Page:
"Riley has been in the league," said Arians. "Hagan looks really good. He's lost about 10 or 12 pounds and looks really, really good."

2020 Performance:

As noted last week in the cornerback review, the Buccaneers finished 21st in the NFL in pass defense in 2020, giving up 246.6 yards per game. But there were a lot of teams bunched in the middle of those rankings and the Bucs were pretty close to league average. In addition, coaches do not tend to worry much about yardage rankings, particularly passing yards in today's increasingly aerial NFL, and the Bucs finished eighth in points allowed at 22.2 per contests.

The Buccaneers also had 22 interceptions over 20 games, including the playoffs, and 99 passes defensed, or almost exactly five per game. The team's safeties accounted for seven of those 22 interceptions and 21 of the 99 pass break-ups. Winfield and White also combined for 5.0 sacks during the regular season.

Winfield finished third on the team and first among non-linebackers with 91 tackles in the regular season, adding 3.0 sacks, four QB hits, an interception, six passes defensed, two forced fumbles and one fumble recovery. Despite missing one of the Bucs' four playoff games he still made a huge impact with 18 tackles, two tackles for loss, one interception, one forced fumble and two passes defensed. His forced fumble against Saints' tight end Jared Cook was considered the pivotal moment in the Bucs' Divisional Round win in New Orleans, leading to a game-tying touchdown at the start of a successful comeback.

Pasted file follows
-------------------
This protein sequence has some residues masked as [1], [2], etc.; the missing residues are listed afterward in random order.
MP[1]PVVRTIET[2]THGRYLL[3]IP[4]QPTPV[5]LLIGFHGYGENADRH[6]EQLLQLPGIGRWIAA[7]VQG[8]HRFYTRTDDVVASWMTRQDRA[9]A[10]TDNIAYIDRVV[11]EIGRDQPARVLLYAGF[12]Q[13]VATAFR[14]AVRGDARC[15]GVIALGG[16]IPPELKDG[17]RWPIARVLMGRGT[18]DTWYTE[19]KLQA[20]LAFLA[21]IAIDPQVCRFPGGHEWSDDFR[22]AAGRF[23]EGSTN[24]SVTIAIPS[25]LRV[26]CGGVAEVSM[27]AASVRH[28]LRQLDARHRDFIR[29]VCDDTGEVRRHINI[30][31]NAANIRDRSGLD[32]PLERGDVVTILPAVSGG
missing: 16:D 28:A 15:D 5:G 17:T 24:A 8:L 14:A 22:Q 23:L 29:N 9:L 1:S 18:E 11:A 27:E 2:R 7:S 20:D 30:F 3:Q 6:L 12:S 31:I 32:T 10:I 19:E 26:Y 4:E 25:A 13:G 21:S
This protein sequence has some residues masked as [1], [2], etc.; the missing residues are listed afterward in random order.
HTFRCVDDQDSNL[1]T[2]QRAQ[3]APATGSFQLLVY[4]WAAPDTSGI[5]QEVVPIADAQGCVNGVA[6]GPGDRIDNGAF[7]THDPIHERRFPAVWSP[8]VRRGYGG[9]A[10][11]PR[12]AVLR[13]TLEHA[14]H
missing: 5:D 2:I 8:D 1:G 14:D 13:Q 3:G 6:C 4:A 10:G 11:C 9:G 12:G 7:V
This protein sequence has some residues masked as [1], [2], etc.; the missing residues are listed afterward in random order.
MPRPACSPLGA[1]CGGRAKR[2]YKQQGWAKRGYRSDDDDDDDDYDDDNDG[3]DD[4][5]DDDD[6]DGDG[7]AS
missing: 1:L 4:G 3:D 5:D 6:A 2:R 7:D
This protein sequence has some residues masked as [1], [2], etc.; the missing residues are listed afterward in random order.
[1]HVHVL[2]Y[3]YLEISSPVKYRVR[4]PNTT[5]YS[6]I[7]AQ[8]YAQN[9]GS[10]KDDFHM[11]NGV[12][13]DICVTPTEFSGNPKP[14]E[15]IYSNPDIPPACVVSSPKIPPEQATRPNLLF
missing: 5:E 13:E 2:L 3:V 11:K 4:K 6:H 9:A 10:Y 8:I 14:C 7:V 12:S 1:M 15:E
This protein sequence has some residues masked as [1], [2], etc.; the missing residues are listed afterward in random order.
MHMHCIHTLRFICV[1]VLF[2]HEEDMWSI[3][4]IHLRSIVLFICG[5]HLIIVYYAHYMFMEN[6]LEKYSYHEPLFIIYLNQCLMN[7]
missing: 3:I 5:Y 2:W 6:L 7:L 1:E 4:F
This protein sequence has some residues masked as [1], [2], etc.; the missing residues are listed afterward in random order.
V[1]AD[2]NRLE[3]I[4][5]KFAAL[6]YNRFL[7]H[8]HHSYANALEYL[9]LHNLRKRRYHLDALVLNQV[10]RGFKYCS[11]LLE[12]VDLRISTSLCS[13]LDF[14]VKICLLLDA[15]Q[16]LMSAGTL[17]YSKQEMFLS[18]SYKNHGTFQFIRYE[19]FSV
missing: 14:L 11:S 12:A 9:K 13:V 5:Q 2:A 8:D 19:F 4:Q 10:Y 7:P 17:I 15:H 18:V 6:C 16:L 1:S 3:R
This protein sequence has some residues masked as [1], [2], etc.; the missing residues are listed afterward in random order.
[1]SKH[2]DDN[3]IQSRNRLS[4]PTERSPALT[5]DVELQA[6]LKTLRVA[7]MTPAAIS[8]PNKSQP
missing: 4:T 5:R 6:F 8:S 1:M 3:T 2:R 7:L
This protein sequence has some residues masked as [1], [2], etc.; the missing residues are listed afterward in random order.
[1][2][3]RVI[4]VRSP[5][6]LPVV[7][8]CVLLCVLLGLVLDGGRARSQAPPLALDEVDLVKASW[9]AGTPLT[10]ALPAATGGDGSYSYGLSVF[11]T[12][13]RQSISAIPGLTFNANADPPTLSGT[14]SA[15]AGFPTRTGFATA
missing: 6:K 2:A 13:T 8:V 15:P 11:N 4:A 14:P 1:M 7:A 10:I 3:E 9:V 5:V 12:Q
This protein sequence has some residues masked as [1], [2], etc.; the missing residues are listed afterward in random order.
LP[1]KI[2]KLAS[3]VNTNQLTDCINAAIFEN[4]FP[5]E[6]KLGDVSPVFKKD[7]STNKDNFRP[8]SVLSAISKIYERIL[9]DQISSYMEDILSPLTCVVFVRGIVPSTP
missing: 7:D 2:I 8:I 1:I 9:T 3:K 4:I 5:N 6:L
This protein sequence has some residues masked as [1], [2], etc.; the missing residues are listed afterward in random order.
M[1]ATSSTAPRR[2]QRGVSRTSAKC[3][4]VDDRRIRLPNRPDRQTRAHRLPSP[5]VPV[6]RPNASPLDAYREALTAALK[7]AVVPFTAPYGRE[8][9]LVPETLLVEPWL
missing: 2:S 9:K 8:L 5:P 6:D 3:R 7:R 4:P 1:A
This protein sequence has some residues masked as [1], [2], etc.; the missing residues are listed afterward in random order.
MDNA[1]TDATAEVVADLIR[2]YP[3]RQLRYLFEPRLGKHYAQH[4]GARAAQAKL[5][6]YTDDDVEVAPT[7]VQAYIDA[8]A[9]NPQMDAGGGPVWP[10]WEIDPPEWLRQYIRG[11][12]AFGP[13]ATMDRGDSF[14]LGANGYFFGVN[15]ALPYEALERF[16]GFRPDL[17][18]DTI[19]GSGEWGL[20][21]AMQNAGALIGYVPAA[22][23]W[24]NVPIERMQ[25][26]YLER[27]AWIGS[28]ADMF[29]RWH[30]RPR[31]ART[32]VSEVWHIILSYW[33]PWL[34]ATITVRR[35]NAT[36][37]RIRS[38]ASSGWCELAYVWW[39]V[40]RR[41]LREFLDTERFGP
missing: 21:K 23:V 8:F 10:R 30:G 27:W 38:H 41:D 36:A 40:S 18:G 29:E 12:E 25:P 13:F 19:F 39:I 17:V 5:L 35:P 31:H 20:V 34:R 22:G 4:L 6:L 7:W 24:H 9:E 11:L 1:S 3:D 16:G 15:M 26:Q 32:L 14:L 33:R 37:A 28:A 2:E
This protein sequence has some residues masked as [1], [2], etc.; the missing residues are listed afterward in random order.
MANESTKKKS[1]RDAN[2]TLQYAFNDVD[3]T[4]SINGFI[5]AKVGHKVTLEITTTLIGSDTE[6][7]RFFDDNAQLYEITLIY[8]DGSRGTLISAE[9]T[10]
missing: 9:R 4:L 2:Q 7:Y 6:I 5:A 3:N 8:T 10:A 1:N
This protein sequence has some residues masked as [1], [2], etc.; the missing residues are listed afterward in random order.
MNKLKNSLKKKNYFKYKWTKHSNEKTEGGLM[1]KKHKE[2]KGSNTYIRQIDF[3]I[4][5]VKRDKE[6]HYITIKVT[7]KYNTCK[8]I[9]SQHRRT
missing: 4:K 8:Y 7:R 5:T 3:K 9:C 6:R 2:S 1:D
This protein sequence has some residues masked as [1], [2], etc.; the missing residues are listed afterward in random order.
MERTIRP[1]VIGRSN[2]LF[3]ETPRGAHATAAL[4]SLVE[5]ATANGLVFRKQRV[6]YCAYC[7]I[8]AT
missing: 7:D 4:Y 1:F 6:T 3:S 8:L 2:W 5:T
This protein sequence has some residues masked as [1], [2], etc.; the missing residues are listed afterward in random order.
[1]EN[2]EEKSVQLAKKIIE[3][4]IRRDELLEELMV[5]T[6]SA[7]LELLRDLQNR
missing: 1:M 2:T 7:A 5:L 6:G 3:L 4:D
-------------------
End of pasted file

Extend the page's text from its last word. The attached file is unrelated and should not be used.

Whitehead continued to provide a heavy amount of thump to the Bucs' secondary, often excelling when close to the line of scrimmage. He, too, made a pivotal play in the postseason, forcing a fumble by Green Bay's Aaron Jones that led directly to a touchdown just after halftime of the NFC Championship Game. Whitehead forced three fumbles in 2020, two of them in the playoffs. He also had a total of 83 tackles, 2.0 sacks, two interceptions and five passes defensed across the 20 games.

Edwards made the most of his playing time, which generally came on obvious passing downs. Despite playing just under 25% of the team's defensive snaps he finished with three interceptions, playoffs included, just one behind Carlton Davis and Sean Murphy-Bunting for the team lead. Davis and Murphy-Bunting both played more than three times as many snaps as Edwards, who also had a fumble recovery for a fourth takeaway.

Three Key Questions:

  • Will there be any newcomers in the Bucs' safety room in 2021?

It seems unlikely that the Buccaneers will go as slim as three safeties on the 53-man roster, so there will technically be at least one new member in that group this season. However, Hagan was with the team for his entire rookie season and even got elevated from the practice squad on two occasions in the playoffs, appearing in one contest. If he wins the fourth spot that will simply be more continuity for the safeties.

However, Hagan will have plenty of competition for the fourth spot, or potentially a fifth spot. Greene and Riley more closely resemble the sort of player the safety room lost in Adams, as they have NFL experience, including starting experience, versatility and a proven ability to help on special teams. The Bucs already know what Hagan can do and are pleased with his physical condition in his first real NFL offseason, which could give him an advantage. But either Greene or Riley or both could be unexpected standouts in camp, forcing their way into the picture.